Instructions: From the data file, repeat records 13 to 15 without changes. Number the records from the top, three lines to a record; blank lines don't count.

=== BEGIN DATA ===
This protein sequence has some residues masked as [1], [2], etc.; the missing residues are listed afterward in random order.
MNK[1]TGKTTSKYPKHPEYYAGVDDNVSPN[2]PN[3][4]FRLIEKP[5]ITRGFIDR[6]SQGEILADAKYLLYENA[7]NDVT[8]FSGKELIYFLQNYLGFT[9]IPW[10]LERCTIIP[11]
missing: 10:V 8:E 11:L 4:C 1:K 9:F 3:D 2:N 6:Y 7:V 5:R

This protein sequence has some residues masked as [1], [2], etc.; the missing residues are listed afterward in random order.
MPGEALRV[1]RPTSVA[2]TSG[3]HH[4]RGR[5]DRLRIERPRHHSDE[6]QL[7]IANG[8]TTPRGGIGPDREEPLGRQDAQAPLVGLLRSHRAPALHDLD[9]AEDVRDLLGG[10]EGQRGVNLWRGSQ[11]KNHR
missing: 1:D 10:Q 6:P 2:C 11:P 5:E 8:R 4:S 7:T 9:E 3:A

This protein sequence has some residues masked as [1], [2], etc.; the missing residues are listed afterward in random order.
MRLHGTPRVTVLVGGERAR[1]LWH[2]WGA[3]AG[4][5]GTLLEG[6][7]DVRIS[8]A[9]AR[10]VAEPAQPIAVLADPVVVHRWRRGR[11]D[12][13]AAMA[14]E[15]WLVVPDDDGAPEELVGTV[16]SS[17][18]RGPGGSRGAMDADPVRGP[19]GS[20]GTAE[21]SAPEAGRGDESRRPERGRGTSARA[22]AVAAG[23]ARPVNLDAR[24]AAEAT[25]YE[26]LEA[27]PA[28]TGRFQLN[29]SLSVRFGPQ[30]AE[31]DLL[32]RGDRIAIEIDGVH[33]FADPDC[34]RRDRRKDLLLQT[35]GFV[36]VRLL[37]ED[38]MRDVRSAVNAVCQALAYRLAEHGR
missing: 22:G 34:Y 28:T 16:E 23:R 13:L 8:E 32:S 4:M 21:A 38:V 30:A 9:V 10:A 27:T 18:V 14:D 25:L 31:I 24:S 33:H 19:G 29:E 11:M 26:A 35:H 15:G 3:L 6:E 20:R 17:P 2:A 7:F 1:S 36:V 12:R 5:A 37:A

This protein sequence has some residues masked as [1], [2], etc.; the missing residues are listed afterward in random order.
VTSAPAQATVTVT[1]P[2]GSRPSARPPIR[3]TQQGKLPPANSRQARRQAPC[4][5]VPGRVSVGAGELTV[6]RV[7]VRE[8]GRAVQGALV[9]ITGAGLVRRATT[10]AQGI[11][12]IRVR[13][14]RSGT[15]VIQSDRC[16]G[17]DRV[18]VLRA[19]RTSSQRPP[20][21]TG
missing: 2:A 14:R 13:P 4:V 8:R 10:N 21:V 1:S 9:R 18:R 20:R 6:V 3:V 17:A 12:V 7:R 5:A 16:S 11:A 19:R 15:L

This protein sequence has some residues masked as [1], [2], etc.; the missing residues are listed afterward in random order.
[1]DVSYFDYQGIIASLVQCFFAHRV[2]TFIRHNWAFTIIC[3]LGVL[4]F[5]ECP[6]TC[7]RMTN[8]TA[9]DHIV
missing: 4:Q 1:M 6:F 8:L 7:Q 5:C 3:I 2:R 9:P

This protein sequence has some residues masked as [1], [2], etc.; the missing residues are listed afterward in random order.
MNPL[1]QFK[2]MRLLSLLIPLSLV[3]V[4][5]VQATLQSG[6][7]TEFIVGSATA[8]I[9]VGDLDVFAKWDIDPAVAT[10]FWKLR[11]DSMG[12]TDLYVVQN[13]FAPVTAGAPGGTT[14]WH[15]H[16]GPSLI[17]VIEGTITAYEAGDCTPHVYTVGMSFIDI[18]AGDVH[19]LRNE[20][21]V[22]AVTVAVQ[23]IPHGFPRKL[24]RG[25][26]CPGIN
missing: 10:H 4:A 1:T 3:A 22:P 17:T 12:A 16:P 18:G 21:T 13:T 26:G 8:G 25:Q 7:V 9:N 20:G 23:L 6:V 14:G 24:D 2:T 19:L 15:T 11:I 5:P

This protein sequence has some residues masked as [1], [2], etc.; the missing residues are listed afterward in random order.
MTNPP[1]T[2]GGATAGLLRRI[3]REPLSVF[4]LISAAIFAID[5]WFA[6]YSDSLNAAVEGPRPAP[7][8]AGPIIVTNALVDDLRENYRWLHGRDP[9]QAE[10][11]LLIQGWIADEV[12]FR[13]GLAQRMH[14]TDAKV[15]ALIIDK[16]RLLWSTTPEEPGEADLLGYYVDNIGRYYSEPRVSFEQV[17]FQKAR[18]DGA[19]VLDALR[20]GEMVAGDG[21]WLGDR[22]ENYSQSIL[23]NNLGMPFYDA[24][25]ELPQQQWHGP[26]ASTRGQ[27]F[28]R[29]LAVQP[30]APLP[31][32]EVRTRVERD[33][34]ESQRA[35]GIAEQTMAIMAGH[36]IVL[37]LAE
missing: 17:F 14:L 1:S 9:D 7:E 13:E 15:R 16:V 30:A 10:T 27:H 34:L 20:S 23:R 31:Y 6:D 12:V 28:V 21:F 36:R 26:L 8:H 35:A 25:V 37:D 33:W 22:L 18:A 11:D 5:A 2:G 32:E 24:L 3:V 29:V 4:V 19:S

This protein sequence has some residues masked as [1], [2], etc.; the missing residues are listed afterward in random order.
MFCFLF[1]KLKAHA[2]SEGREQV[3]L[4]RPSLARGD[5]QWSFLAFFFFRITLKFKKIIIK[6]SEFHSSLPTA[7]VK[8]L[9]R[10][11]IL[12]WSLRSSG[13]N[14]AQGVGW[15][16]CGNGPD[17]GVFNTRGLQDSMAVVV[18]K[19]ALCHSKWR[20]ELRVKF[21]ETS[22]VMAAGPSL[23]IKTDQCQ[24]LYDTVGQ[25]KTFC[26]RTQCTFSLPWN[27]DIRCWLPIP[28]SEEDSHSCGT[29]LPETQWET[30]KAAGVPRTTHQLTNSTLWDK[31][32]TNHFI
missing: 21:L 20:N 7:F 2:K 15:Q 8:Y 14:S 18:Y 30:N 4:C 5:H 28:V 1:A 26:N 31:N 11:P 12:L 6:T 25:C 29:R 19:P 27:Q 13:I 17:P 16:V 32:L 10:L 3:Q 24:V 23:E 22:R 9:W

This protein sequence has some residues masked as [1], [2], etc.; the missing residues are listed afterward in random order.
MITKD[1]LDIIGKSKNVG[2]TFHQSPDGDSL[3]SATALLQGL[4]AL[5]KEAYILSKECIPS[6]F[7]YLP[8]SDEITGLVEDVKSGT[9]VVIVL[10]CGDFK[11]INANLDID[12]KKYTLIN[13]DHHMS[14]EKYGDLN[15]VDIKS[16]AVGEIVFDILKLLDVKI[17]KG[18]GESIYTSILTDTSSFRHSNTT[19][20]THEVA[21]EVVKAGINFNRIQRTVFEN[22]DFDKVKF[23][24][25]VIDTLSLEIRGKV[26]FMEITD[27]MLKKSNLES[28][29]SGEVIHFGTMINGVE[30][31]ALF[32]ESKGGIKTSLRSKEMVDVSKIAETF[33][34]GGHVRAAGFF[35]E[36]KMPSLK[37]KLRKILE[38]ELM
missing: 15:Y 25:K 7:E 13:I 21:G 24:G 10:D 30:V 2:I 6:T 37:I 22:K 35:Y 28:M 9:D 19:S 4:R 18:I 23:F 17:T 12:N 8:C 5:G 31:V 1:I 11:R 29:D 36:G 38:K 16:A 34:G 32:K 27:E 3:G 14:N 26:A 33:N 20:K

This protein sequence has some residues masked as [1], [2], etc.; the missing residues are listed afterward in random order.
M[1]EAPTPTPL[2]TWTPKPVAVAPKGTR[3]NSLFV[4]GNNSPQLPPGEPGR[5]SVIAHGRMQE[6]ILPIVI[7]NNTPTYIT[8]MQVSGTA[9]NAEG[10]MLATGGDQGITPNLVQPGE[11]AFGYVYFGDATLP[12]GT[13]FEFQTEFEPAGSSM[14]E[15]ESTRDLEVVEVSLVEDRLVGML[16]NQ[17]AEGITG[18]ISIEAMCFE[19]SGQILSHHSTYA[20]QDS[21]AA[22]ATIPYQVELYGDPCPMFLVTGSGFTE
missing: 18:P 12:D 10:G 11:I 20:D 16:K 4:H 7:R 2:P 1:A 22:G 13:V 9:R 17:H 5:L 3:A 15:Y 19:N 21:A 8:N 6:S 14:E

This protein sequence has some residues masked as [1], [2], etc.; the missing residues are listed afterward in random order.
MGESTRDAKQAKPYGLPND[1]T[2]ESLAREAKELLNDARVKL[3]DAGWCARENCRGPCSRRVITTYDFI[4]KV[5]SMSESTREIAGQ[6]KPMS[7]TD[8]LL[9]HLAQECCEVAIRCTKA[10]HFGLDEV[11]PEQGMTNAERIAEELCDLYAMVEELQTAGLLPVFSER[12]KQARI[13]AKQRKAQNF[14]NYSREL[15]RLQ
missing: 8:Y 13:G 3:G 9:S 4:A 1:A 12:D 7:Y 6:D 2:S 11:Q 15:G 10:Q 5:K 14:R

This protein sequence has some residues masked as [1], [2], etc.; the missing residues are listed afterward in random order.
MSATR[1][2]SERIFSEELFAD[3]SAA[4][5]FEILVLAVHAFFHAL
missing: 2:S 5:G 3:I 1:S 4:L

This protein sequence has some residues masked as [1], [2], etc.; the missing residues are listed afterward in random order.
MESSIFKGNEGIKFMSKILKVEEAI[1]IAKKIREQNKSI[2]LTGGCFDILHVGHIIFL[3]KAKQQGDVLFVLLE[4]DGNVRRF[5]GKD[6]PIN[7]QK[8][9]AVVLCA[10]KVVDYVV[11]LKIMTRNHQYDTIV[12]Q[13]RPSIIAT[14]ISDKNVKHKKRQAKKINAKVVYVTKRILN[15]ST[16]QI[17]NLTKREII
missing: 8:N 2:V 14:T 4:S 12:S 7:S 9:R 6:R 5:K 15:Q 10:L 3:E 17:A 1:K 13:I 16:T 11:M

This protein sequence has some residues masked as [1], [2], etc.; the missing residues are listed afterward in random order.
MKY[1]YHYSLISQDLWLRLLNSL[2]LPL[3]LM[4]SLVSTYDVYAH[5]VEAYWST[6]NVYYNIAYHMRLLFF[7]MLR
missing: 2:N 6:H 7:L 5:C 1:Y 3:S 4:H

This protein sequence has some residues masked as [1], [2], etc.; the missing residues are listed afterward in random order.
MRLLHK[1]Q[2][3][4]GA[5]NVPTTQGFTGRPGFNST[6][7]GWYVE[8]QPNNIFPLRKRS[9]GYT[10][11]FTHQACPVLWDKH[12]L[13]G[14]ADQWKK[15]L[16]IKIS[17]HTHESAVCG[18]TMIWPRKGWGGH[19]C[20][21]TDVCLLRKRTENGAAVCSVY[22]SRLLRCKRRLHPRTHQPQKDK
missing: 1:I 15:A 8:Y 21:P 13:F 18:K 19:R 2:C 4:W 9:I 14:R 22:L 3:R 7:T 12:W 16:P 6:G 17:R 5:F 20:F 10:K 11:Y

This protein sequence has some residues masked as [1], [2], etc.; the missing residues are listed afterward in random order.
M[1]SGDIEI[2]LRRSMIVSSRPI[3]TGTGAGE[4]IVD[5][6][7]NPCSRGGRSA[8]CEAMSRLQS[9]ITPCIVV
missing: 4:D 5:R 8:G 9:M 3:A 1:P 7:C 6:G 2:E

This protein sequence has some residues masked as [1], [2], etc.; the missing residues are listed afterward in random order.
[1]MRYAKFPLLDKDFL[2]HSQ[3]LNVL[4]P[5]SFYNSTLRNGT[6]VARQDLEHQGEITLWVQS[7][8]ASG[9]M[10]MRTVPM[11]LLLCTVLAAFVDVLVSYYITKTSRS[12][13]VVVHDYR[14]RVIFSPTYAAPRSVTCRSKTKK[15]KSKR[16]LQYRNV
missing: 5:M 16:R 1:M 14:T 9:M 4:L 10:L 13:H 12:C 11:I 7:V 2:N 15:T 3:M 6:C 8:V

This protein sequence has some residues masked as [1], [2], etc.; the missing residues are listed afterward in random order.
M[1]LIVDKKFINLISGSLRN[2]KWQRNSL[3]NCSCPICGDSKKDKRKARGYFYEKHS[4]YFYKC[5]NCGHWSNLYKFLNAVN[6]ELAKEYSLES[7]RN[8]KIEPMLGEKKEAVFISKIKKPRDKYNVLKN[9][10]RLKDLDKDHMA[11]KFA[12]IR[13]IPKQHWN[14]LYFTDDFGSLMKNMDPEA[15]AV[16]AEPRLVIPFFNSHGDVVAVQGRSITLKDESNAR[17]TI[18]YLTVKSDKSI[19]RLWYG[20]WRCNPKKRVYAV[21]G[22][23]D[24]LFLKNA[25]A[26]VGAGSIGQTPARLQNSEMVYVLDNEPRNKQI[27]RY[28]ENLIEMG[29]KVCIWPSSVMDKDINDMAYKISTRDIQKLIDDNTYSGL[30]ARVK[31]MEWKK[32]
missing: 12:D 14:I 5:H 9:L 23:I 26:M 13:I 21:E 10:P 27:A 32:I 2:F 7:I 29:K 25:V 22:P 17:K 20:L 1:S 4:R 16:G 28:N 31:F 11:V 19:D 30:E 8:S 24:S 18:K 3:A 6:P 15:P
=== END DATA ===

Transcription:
This protein sequence has some residues masked as [1], [2], etc.; the missing residues are listed afterward in random order.
MESSIFKGNEGIKFMSKILKVEEAI[1]IAKKIREQNKSI[2]LTGGCFDILHVGHIIFL[3]KAKQQGDVLFVLLE[4]DGNVRRF[5]GKD[6]PIN[7]QK[8][9]AVVLCA[10]KVVDYVV[11]LKIMTRNHQYDTIV[12]Q[13]RPSIIAT[14]ISDKNVKHKKRQAKKINAKVVYVTKRILN[15]ST[16]QI[17]NLTKREII
missing: 8:N 2:V 14:T 4:S 12:S 7:S 9:R 6:R 5:K 15:Q 10:L 3:E 17:A 1:K 13:I 16:T 11:M

This protein sequence has some residues masked as [1], [2], etc.; the missing residues are listed afterward in random order.
MKY[1]YHYSLISQDLWLRLLNSL[2]LPL[3]LM[4]SLVSTYDVYAH[5]VEAYWST[6]NVYYNIAYHMRLLFF[7]MLR
missing: 2:N 6:H 7:L 5:C 1:Y 3:S 4:H

This protein sequence has some residues masked as [1], [2], etc.; the missing residues are listed afterward in random order.
MRLLHK[1]Q[2][3][4]GA[5]NVPTTQGFTGRPGFNST[6][7]GWYVE[8]QPNNIFPLRKRS[9]GYT[10][11]FTHQACPVLWDKH[12]L[13]G[14]ADQWKK[15]L[16]IKIS[17]HTHESAVCG[18]TMIWPRKGWGGH[19]C[20][21]TDVCLLRKRTENGAAVCSVY[22]SRLLRCKRRLHPRTHQPQKDK
missing: 1:I 15:A 8:Y 21:P 13:F 18:K 19:R 2:C 4:W 9:I 14:R 22:L 3:R 7:T 12:W 16:P 6:G 17:R 5:F 20:F 10:K 11:Y